Theoretically, economists can list a number of very specific ways in which the markets for health care and health insurance are characterized by market failures. And for those of you who have forgotten your Econ 101 lessons, please recall that economic theory clearly predicts that when there are market failures there is no reason to necessarily expect that competition (i.e. the free market solution) will provide a good outcome.
Providing yet another example when economic theory actually matches what we see in the real world quite well, we find that there is absolutely no evidence that competition among private health insurance companies leads to lower costs. The Kaiser Family Foundation conducts a survey of employer-sponsored health insurance programs every year to estimate private health insurance premiums. Health insurance premiums for workers in large companies — those employing 200 people or more, which encompasses about 65% of all workers covered by private, competitive, employer-sponsored health insurance plans — rose by 135% over the ten year period 1999 to 2009.
Meanwhile, Medicare spending per person rose by about 103% over the same period. (Note that to get this figure I simply divided total Medicare costs from the CBO (pdf) by the number of Medicare enrollees as provided by Census (pdf).)
Given this, I’m really baffled by this repetition of the assertion that more competition in the market for health insurance is the answer. There’s no theoretical justification for it, and no empirical evidence for it. The fact is that people in the US consume more health care services every year. So every year we pay more.
There’s been a bit of discussion floating around about whether the US’s deficit and debt situation makes it appropriate to draw comparisons with Greece. Of course, such a comparison is ridiculous for a number of reasons, not least because the US has its own currency. But Greece has been on my mind lately for unrelated reasons, including the following news:
Euro economists expect Greek default, BBC survey finds Greece is likely to default on its sovereign debt, according to the majority of respondents to a BBC World Service survey of European economists. Two-thirds of the 52 respondents forecast a default, but most said the euro would survive in its current form.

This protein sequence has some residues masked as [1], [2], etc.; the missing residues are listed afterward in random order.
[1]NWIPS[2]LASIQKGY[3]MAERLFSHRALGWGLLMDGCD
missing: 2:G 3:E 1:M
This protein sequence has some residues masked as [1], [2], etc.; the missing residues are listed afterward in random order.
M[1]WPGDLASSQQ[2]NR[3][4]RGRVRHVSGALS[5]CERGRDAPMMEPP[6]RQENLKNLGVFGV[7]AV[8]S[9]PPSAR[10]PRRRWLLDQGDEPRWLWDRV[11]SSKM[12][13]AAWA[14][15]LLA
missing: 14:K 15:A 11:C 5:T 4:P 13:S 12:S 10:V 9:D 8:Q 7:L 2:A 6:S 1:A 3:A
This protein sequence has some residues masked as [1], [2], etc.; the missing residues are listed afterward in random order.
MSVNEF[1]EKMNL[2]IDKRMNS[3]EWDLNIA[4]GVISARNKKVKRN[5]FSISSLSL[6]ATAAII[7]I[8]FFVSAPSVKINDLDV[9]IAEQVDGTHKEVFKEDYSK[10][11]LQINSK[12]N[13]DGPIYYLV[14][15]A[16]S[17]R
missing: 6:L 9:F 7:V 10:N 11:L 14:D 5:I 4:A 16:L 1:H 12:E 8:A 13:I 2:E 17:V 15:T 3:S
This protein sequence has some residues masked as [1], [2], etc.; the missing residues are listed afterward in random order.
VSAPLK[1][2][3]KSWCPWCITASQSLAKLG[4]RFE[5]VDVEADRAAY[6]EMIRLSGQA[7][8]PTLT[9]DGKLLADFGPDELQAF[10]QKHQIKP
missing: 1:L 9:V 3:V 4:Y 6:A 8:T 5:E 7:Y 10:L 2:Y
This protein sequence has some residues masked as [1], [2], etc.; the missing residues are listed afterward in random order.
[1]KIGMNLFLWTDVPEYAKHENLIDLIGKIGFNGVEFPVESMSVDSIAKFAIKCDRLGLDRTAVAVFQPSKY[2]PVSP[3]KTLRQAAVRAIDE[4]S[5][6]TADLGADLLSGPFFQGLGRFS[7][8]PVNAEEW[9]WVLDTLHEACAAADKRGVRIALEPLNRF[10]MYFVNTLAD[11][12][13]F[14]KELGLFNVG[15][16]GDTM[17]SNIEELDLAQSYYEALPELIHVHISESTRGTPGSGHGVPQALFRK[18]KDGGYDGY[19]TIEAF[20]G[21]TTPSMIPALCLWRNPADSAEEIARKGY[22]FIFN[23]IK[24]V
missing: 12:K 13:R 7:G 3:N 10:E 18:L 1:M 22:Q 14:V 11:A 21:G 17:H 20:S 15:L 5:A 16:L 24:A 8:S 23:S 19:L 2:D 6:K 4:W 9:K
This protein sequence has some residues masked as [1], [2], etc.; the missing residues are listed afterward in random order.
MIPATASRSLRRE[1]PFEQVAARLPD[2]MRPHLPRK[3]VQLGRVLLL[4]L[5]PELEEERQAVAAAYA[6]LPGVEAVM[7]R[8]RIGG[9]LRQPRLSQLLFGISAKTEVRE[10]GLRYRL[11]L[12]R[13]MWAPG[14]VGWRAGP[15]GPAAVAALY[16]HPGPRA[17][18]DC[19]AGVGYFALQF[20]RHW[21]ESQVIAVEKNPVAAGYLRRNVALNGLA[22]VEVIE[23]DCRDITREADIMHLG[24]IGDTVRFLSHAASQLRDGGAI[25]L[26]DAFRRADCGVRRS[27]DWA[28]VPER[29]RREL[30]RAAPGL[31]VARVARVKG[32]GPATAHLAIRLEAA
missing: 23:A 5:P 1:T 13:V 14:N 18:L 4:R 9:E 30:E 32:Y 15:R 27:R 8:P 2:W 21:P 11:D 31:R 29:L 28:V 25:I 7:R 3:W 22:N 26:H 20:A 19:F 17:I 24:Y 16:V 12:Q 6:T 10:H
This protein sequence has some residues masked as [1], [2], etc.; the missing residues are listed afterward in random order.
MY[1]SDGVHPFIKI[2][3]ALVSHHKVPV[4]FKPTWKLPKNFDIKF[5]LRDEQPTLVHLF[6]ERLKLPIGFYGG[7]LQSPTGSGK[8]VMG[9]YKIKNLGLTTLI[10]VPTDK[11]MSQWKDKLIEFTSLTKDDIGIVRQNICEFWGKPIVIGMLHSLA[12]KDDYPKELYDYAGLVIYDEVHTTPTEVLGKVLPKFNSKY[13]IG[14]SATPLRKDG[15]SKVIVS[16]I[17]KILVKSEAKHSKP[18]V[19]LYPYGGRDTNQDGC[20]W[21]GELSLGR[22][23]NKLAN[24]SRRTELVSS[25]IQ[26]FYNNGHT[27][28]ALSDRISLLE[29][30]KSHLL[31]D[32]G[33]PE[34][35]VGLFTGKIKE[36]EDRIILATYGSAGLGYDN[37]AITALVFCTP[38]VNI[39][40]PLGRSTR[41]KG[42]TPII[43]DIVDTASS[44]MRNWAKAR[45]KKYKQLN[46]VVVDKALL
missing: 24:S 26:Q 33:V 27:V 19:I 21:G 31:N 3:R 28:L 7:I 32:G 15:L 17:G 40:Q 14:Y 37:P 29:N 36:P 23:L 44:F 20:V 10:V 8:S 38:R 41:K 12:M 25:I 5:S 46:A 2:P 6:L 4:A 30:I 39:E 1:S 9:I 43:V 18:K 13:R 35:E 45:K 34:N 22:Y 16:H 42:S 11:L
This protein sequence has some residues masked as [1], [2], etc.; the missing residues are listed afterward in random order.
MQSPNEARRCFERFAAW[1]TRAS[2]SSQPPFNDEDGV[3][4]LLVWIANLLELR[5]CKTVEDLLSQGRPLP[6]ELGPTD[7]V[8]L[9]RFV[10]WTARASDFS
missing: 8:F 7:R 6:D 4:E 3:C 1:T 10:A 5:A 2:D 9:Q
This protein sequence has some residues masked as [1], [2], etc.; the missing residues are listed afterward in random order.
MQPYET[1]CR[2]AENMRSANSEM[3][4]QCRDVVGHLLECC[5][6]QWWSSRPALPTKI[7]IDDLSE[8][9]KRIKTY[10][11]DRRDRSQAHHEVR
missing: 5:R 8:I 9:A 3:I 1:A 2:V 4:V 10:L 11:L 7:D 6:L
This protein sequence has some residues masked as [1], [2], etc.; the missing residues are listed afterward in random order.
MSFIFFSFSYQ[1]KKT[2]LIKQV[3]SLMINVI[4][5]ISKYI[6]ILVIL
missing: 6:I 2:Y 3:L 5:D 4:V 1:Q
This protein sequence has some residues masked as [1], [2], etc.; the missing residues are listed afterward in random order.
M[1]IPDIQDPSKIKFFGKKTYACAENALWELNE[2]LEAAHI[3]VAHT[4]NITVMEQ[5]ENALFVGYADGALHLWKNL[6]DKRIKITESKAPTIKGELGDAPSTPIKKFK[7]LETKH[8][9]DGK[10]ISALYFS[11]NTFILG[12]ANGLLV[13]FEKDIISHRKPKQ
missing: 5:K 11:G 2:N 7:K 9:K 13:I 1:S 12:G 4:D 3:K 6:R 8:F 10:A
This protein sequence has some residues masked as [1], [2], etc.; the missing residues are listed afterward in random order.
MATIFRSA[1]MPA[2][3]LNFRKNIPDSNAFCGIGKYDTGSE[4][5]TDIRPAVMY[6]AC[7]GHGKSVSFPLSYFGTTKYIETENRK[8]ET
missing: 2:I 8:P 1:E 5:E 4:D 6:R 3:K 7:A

…The forecasters the BBC surveyed are experts on the euro area – they are surveyed every three months by the European Central Bank (ECB) – and as well placed as anyone to peer into a rather murky crystal ball and say how they think the crisis might play out. The survey had a total of 38 replies and two messages came across very strongly.
Not only do I agree that default by Greece on its sovereign debt is quite possible… but I think it increasingly likely that policy-makers in Greece may decide that it is the least bad option at this point, particularly in the face of an increasingly hard-line attitude from Germany regarding bailouts (which will only be reinforced by recent election results).
The problem is easy to lay out: Greece has more debt than it can realistically make payments on, and being a euro country also has a currency over which it has no control. If it had its own currency, it would be in a classic debt crisis similar to several Latin American countries in the 1980s, or possibly Mexico in 1994.
However, it effectively has a fixed exchange rate with the rest of the euro zone, and has invested enormous political and economic capital in maintaining its committment to the euro. In that sense, the best analogy might be with Argentina in 2001, which was struggling to maintain a rock-solid fixed exchange rate with the US dollar through a currency board arrangement.
Argentina in the late 1990s had a slowing economy, uncompetitive industries, large current account deficits, and a vast amount of external debt denominated in a currency that was not its own. Sound familiar? In an effort to meet its debt payments while simultaneously keeping its exchange rate pegged to the dollar, the Argentine government squeezed and squeezed the economy. Finally, however, the resulting deflation and recession grew so severe that the government collapsed, and in early 2002 a new government dropped the peg to the dollar (after fiddling with a hybrid system with multiple currencies existing simultaneously) and eventually defaulted on its debt.
And look what happened.
From 1999-2002 Argentina suffered through years of a gradually contracting economy as it tried to maintain its peg with the dollar and service its external debts. When it finally dropped the peg in January of 2002 and then defaulted on its external debts, the economy (along with the value of the peso) crashed quite spectacularly.
But after a year or two, things didn’t look so bad in Argentina. And through most of the 2000s, the economy did quite well, despite the loss of the ability to borrow internationally.
I’m not necessarily advocating that Greece follow the same path. However, I do think that the comparison with Argentina in 2001 is a very good one, and because of that, that there is indeed a very good chance that policy-makers in Greece in 2011 will reach the same conclusion that policy-makers in Argentina did in 2002.
Last week I took a look at the way that higher labor productivity has not translated into higher worker compensation, particularly during the 1980s and 2000s. This is at odds with classical labor market theory, which suggests that as workers become more productive, their increasing value to firms should cause their wages to be bid higher so that their compensation rises accordingly.